The Bangladesh Securities and Exchange Commission (BSEC) reintroduced the price floors for individual securities on Thursday to stop the market from going further down as the key index hit a 14-month low at 5,980.
The average closing price of Thursday and its four preceding sessions would be the floor price for individual scrips, the commission said in the afternoon.
That means, no scrip can be traded below the floor price.
However, the post-record date adjustments for stock dividends or right shares might lower the price floor, said the regulator.
For a newly listed security, the closing price of the first session will be the floor price.
The BSEC said in its order that the floor price, which is a temporary measure, would be effective immediately.
The commission had earlier imposed a similar floor pricing on 19 March 2020 while the DSEX, the broad-based index of the Dhaka Stock Exchange (DSE), was falling freely from the 4,000 mark due to the Covid-19 fears.
Later, the regulator allowed post-record date adjustments to lower the floor and gradually lifted the floor price for some scrips and imposed a narrow bottom circuit breaker instead.
Finally, in June 2021, the floor pricing was completely withdrawn as the market had already shot up riding on a liquid money market and better than expected economic output during the pandemic.
After the withdrawal of the floor price in June 2021, DSEX continued its rally till October and soared to over 7,400 points.
But, profit booking from majority scrips amid the then bottoming out interest rates, global supply chain disruptions, and increasing costs of production triggered a correction in the stock market and over the last nine and a half months, the stock market only spiralled down.
The Ukraine war, global energy and commodity crisis, deteriorating exchange rate, and investigation findings regarding a large number of manipulated rallies in individual scrips over the mid-2020 to late-2021 period kept hurting the confidence of investors.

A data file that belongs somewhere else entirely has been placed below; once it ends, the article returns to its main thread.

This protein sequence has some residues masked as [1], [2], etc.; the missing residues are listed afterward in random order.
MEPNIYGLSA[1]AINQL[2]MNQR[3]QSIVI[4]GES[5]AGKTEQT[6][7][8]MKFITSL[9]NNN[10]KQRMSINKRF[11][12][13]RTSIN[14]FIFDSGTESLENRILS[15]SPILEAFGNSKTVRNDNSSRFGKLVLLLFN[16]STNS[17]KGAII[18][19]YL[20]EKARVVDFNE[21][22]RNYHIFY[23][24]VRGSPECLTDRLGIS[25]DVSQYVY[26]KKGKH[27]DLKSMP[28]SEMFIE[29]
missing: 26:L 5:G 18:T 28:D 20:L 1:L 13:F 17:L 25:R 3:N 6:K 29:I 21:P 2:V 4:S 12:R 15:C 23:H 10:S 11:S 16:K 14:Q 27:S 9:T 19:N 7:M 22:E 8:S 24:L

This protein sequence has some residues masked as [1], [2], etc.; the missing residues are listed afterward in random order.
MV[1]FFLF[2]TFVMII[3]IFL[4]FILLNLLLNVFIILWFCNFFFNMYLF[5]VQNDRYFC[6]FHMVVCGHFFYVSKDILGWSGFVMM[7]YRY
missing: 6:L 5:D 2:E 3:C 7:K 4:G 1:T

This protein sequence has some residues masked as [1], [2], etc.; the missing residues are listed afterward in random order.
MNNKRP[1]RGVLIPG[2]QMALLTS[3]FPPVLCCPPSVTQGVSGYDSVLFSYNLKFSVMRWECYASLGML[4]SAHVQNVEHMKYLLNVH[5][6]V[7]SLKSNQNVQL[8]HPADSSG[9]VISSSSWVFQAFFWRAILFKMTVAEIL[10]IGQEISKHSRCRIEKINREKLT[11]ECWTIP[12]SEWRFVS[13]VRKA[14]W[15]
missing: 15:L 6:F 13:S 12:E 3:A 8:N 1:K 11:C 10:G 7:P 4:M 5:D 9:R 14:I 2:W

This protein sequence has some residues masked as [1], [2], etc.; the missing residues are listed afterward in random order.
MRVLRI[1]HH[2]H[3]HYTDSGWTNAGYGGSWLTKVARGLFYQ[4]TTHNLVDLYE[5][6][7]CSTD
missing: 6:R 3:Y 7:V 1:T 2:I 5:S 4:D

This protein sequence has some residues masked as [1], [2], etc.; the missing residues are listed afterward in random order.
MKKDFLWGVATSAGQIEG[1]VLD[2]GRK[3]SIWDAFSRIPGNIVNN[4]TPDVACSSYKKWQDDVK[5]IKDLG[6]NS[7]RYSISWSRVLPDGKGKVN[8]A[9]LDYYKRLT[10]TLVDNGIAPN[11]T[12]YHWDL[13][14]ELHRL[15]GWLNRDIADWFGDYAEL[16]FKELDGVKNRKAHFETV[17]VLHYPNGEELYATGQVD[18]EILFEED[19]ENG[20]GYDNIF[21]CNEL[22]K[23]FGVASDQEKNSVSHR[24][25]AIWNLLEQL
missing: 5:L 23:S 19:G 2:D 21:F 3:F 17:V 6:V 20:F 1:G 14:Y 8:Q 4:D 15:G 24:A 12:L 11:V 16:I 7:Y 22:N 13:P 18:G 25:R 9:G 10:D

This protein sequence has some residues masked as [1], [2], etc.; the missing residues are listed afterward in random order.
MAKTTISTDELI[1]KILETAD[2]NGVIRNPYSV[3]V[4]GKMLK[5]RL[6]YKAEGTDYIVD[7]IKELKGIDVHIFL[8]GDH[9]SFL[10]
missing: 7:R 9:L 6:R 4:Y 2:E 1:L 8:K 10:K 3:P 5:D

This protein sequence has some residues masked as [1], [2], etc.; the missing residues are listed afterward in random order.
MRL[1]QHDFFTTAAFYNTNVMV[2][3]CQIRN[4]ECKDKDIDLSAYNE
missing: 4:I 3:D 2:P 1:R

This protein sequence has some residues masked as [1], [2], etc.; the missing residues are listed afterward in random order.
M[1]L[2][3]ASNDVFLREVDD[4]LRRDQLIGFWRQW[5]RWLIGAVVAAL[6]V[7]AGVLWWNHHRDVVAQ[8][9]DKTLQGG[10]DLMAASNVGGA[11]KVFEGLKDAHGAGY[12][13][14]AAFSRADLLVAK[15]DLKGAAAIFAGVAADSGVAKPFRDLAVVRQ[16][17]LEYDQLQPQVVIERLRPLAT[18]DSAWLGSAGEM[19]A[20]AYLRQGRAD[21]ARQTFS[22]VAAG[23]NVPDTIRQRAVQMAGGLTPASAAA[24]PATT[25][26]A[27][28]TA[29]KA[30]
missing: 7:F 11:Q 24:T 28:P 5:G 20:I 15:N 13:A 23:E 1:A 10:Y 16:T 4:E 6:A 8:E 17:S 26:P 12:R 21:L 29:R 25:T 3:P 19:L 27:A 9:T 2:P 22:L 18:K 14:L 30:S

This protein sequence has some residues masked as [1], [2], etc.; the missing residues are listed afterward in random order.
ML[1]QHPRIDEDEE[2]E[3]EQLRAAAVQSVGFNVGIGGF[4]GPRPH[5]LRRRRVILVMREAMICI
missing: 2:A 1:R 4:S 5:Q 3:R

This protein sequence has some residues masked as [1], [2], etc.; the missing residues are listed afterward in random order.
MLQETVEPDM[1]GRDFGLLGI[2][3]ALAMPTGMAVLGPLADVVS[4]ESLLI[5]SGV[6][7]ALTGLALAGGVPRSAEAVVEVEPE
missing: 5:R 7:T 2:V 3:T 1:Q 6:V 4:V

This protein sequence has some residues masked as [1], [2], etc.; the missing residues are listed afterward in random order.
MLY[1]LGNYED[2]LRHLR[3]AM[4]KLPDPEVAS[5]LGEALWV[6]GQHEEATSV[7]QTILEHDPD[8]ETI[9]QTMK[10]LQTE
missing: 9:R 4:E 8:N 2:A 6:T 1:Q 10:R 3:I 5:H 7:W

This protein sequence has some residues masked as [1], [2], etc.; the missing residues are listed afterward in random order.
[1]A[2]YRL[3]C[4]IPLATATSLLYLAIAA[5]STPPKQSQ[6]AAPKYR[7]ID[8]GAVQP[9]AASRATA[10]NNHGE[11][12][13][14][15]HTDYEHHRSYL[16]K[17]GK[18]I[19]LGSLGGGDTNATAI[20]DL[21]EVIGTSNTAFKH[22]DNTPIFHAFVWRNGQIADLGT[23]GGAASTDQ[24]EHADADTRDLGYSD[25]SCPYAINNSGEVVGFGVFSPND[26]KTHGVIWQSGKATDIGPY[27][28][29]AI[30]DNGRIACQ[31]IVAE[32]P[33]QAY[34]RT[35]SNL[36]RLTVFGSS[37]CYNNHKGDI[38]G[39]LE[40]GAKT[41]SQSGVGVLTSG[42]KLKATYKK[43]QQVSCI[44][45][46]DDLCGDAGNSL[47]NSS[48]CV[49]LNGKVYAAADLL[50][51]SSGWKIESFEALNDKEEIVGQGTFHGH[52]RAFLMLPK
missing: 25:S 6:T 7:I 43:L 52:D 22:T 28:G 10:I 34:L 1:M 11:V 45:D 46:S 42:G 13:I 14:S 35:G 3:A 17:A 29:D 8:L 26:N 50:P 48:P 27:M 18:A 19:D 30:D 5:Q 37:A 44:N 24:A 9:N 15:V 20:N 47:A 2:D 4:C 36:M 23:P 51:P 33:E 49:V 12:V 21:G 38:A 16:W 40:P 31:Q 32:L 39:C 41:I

In March this year, the BSEC narrowed the bottom circuit breaker – the allowable limit of the price drop in a day – to 2% from the standard limit of up to 10%, while the regulator kept the upper circuit breaker unchanged at up to 10%.
When the protections – price floor and narrowed down bottom circuit – become of any use, the market lacks buyers at the artificially held price ranges.
As a result, both the floor pricing and narrowed down bottom circuit breaker turn into pains for investors who need to sell shares in the bourses, while a large number of retail investors cheer the protections as that helps stop their capital erosion temporarily.
The BSEC on 20 April this year widened the bottom circuit breaker to 5% and again made it 2% on 25 May as the market kept falling.
Too many changes in rules regarding price movement made a large number of investors puzzled and nothing worked to stop the market from falling.
Having some short-lived rallies followed by deeper declines, the DSEX hit 5,980 on Thursday failing all the BSEC moves — energising institutional investors and market manipulating high-net-worth individuals — to arrest the fall.
Also, the regulator's unconventional hard work of arranging international road shows, seminars, and country branding programs to attract foreign investors in the market did not work as foreign fund managers have been the net sellers in the bourses for years.
However, the reintroduced floor is going to be lower than Thursday's closing price for 27 scrips, the same for 37 scrips, and higher for the rest of the 382 DSE scrips, according to calculations by a top brokerage firm.